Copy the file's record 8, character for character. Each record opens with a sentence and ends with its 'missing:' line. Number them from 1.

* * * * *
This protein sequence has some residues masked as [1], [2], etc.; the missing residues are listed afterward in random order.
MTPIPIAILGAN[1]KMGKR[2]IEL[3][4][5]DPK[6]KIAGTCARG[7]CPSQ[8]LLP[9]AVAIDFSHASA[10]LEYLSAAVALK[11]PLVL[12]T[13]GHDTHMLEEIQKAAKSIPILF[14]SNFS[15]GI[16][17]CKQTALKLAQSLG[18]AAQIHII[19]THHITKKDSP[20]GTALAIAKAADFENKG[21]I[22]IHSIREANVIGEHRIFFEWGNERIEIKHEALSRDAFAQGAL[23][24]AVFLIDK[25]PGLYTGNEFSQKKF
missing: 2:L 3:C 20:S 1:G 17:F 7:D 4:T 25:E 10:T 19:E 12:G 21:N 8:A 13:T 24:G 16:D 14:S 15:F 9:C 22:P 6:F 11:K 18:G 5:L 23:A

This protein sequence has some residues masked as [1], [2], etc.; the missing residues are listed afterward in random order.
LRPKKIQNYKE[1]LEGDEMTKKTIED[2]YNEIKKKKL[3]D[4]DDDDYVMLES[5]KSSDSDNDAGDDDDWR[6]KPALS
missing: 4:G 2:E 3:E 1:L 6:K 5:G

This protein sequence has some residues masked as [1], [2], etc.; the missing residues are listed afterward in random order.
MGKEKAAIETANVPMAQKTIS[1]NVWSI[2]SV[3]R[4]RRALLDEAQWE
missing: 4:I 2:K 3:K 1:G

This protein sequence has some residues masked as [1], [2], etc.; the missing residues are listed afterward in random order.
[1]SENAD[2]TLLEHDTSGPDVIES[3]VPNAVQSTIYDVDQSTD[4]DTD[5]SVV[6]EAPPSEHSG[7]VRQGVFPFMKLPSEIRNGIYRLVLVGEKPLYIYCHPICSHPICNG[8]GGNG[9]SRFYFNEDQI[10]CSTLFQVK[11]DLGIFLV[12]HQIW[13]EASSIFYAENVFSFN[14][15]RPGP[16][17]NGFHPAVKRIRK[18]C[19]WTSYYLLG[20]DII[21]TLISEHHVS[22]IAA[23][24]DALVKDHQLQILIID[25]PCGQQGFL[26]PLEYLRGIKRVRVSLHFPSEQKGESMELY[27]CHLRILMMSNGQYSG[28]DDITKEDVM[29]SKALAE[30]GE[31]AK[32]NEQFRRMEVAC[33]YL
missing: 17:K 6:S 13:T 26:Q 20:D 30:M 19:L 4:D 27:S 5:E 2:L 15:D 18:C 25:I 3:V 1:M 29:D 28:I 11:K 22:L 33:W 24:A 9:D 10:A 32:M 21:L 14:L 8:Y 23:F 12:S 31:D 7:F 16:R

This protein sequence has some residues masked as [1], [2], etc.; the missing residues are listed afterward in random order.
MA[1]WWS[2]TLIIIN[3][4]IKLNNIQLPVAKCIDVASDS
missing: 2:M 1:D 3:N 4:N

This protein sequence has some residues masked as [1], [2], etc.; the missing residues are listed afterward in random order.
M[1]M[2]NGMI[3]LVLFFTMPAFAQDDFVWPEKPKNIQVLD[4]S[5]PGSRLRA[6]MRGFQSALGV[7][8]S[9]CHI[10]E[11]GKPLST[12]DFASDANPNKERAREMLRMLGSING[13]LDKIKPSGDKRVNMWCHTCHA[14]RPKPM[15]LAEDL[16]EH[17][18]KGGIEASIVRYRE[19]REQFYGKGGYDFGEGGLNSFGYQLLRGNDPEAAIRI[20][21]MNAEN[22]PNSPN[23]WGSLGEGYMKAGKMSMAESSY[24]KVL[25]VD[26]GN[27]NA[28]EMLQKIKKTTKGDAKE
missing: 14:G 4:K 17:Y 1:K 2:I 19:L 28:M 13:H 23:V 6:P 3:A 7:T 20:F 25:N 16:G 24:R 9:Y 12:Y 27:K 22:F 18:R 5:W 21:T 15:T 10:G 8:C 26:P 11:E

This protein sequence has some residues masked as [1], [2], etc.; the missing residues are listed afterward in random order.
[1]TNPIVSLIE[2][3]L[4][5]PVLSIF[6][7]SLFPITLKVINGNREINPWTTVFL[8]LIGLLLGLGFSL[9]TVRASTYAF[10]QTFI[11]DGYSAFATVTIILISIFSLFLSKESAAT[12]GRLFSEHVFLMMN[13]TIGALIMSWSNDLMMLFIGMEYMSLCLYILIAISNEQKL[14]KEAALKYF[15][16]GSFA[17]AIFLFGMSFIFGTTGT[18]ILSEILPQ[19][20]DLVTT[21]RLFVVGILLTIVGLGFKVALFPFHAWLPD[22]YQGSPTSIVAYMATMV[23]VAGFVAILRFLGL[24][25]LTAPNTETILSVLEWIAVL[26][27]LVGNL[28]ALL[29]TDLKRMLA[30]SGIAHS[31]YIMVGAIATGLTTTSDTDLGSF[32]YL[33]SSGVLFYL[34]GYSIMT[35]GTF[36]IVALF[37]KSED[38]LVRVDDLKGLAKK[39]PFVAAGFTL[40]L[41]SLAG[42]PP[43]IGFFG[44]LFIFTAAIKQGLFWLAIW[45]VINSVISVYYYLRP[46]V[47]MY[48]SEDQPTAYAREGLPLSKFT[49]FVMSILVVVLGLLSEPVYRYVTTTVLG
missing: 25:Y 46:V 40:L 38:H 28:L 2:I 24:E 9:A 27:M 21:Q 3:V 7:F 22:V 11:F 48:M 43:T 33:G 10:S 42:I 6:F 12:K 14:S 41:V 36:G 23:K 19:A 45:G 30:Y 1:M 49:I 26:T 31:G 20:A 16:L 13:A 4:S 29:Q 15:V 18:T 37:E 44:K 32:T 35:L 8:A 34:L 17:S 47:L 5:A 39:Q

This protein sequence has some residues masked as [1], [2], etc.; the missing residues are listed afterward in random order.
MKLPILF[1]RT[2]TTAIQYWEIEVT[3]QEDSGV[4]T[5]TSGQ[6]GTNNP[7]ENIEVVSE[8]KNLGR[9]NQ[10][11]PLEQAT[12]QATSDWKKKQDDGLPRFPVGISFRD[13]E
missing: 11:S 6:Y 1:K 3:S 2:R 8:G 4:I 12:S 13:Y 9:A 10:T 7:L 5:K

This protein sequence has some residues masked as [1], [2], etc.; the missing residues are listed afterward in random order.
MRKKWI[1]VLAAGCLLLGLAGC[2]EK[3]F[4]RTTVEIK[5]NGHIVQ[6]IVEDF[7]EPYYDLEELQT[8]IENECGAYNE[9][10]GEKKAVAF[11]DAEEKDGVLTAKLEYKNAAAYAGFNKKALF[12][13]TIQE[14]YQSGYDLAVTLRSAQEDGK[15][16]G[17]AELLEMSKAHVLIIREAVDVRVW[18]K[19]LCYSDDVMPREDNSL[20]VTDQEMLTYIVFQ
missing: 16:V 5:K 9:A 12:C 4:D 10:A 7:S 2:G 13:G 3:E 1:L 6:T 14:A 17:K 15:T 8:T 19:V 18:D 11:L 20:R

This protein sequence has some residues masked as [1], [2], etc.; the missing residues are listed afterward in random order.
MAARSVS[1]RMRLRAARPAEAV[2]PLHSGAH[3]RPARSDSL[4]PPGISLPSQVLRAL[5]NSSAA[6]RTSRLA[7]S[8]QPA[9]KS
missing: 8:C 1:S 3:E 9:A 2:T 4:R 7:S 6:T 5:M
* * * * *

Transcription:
This protein sequence has some residues masked as [1], [2], etc.; the missing residues are listed afterward in random order.
MKLPILF[1]RT[2]TTAIQYWEIEVT[3]QEDSGV[4]T[5]TSGQ[6]GTNNP[7]ENIEVVSE[8]KNLGR[9]NQ[10][11]PLEQAT[12]QATSDWKKKQDDGLPRFPVGISFRD[13]E
missing: 11:S 6:Y 1:K 3:S 2:R 8:G 4:I 12:S 13:Y 9:A 10:T 7:L 5:K